Costly process development and capex expenses drive move to outsource.
October 03, 2012 -- Fab-lite/asset-lite strategies began to take shape in the late 1990s when several U.S. IDMs launched initiatives to reduce manufacturing costs by increasing their use of third-party foundries. In 1998, Motorola’s Semiconductor Products Sector (which was later spun out as Freescale) became the first major IDM to use the term “asset light” when it announced plans to shift 50% of its wafer production to third-party manufacturers in four years. Motorola’s asset-light efforts were slow to take hold, and the strategy was re-launched a few more times before its semiconductor division was spun out in 2003 as Freescale. In 2011, about 28% of Freescale’s wafers were outsourced compared to 15% in 2007.
Arguably, no other trend has so quickly swept through the IC industry and stirred up so much debate about the future of chip making as the spread of “fab-lite” (or “asset-lite”) business models, which are being embraced by a growing number of major IDMs worldwide. Most recently, large Japanese IC makers—namely Toshiba, Renesas, Sony, and Fujitsu—joined the fab-lite/asset-lite movement several years after U.S. and European IDMs began reining in capital expenditures on expensive new 300mm wafer fabs and increasing their use of third-party foundries. Nearly all IDMs today (excluding giant Intel and many memory makers) are now aiming to keep capital spending at or below 10% of annual sales compared to the IC industry’s average of more than 20% in the last decade.
The advent of fab-/asset-lite strategies has led to a rash of predictions that many IDMs were on their way to becoming fabless because they have stopped investing in leading-edge wafer plants and development of next-generation digital CMOS technologies. Indeed, some IDMs have used fab-/asset-lite strategies as steppingstones to going fabless—such as LSI and most recently Integrated Device Technology (IDT)—but many other IC manufacturers insist “lite” business models are sustainable over the long term since they’ve narrowed their strategic product focus to categories that do not require 300mm wafer processes or expensive fabs.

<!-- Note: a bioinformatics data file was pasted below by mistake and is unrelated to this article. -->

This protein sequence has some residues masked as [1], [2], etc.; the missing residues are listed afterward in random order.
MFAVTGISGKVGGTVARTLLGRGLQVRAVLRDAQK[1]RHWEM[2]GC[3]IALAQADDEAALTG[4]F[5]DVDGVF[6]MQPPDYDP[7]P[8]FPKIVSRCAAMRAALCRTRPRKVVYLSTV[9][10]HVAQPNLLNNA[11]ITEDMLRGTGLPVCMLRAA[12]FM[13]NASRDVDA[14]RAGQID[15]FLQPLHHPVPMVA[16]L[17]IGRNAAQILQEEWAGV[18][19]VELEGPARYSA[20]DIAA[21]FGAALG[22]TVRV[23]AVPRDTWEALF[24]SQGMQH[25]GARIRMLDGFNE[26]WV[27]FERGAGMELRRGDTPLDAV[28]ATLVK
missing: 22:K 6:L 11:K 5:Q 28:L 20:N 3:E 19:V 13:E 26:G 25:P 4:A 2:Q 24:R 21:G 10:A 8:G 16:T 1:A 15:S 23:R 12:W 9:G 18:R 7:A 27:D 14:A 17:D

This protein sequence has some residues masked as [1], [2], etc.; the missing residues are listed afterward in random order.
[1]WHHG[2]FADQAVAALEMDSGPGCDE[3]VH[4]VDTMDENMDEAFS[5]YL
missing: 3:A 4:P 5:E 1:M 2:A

When looking at the increasing number of large companies that have stated their intentions to rely more on outside foundries for their IC production (e.g., ST, NXP, Infineon, Renesas, Sony, Fujitsu, Toshiba, etc.), it is easy to envision foundry sales to IDMs “impacting” an increasing amount of worldwide IC sales over the next 5-10 years. As shown in Figure 1, the number of IDMs producing leading edge logic devices is forecast to shrink from 22 at the 130nm technology node to only three at the 22/20nm technology node. Of course, the major IC foundries will continue to be the recipients of this business as it transitions away from the IDMs.
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